LOCKDOWN LEVEL 4 Ver 3
TOTAL DAYS 473 – 07 HOURS 30 MINUTES
Vaccine rollout day 159
New cases 16302
Single day deaths 151
By the close of trade on Friday 9th July 2021, the South African rand strengthened against the US dollar. In South Africa, President Ramaphosa announced a slight variation to the lockdown level 4 as the eThekwini region went up in flames with vandalism and rioters causing chaos and destruction across the 031region. Targeted in the main were shopping malls and bottle stores with many being torched after being looted. Please take extra special care today and be very vigilant should you need to leave your home today. The Zuma saga moves into the Constitutional court for a “review” as Zuma’s legal team try another angle.
- The US Federal Reserve (Fed) stated that material scarcity and strained hiring has detain the US economy to recover from the COVID-19 pandemic hit and has driven the temporary period of inflation. A tumble in Treasury yields is pushing some investors toward other income-generating vehicles including dividend-paying stocks and emerging market bonds, often in exchange for a greater degree of risk. Earlier this year, few expected that Treasury yields would sink closer to historic lows by summer despite a resurgence of U.S. growth after the coronavirus pandemic. Yet the Federal Reserve’s hawkish shift, demand from investors in countries where domestic bonds offer flat or negative returns and the unwinding of popular short bets on Treasuries have depressed yields.
- China’s V-shaped economic rebound from the Covid-19 pandemic is slowing, sending a warning to the rest of world about how durable their own recoveries will prove to be. The changing outlook was underscored Friday when the People’s Bank of China cut the amount of cash most banks must hold in reserve in order to boost lending. While the PBOC said the move isn’t a renewed stimulus push, the breadth of the 50 basis-point cut to most banks reserve ratio requirement came as a surprise. Data on Thursday is expected to show growth eased in the second quarter to 8% from the record gain of 18.3% in the first quarter.
- Hong Kong stocks rose for a second day after China’s central bank cut the amount of money commercial lenders must set aside as reserves in an effort to sustain a recovery from the pandemic. The Hang Seng Index advanced 0.7 per cent to 27,530.36 at the noon break. The Hang Seng Tech Index, which last week saw a wipeout of more than US$600 billion in market cap from a February peak, rebounded by 1 per cent. China’s Shanghai Composite Index added 0.9 per cent. The ChiNext gauge of small caps surged saw a 4 per cent surge. The 0.5 percentage point cut in the reserve requirement ratio, which was announced after the market closed on Friday, will unleash about 1 trillion yuan (US$154.5 billion) into the financial system, according to the People’s Bank of China.
- The yield on benchmark government bonds fell on Friday. The yield on 2026 bond fell to 7.42%. Further, the yield on 2023 bond declined to 5.17%, while that for the longer-dated 2030 issue fell to 8.85%.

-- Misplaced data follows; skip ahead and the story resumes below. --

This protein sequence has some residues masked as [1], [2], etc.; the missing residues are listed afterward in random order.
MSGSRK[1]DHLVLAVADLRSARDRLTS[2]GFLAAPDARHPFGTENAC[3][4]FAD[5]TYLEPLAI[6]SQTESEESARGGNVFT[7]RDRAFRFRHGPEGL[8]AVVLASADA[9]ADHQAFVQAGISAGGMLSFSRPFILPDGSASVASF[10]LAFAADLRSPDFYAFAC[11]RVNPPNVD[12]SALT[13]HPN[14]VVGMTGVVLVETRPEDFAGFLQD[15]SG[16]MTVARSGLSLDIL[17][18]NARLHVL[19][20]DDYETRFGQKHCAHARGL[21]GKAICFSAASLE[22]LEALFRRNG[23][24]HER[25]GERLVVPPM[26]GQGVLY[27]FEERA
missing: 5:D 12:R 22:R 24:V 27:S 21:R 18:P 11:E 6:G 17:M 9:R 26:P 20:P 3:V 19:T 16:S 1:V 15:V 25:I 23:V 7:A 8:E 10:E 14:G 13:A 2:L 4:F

In early trade on Monday, the US dollar is trading higher against the South African rand at R14.2766, while the euro is trading higher at R16.9486. The British pound has gained against the South African rand to trade at R19.8332.
By the close of trade on Friday, the euro declined against most of the major currencies.
- Gross Domestic Product (GDP) in the UK grew weaker than expected on a monthly basis, despite easing of lockdown restrictions. The Bank of England Governor, Andrew Bailey stated that the world needs strong openness in order to prevent the breakup of supply chains.
- The European Central Bank policymakers discussed a cut in stimulus as the retrieval picked up pace but eventually found “broad agreement” to maintain an elevated level of support. Further, policymakers concluded that an early retreat from the market could push yields higher and hinder growth as some key sectors were not yet on a solid enough footing, even if growth was now relatively quick.
- Japanese wholesale prices continued to surge in June as import costs spiked at the fastest pace on record, data showed on Monday, a sign rising raw material costs were weighing on corporate profits. Households may also start to feel the pinch as recent increases in oil costs are likely to push up consumer inflation in coming months, though the rebound will be more modest in Japan than in other advanced nations due to weak demand, analysts say. The corporate goods price index (CGPI), which measures the price companies charge each other for their goods and services, rose 5.0% in June from a year earlier. Japan’s core machinery orders rose for the third straight month in May, a welcome sign for an economy struggling to overcome the hit from the coronavirus pandemic. The government imposed a new state of emergency in Tokyo that will run through to Aug. 22 in an attempt to control the health crisis, clouding the outlook for the economy even as activity in many other countries rebounds. The jump in core orders indicates a modest revival in corporate spending, seen by policymakers as necessary to accelerate Japan’s tepid recovery.
In early trade on Monday 12th July 2021, the euro has marginally slipped against the US dollar to trade at $1.1827, while it has marginally gained against the British pound to trade at GBP0.8562.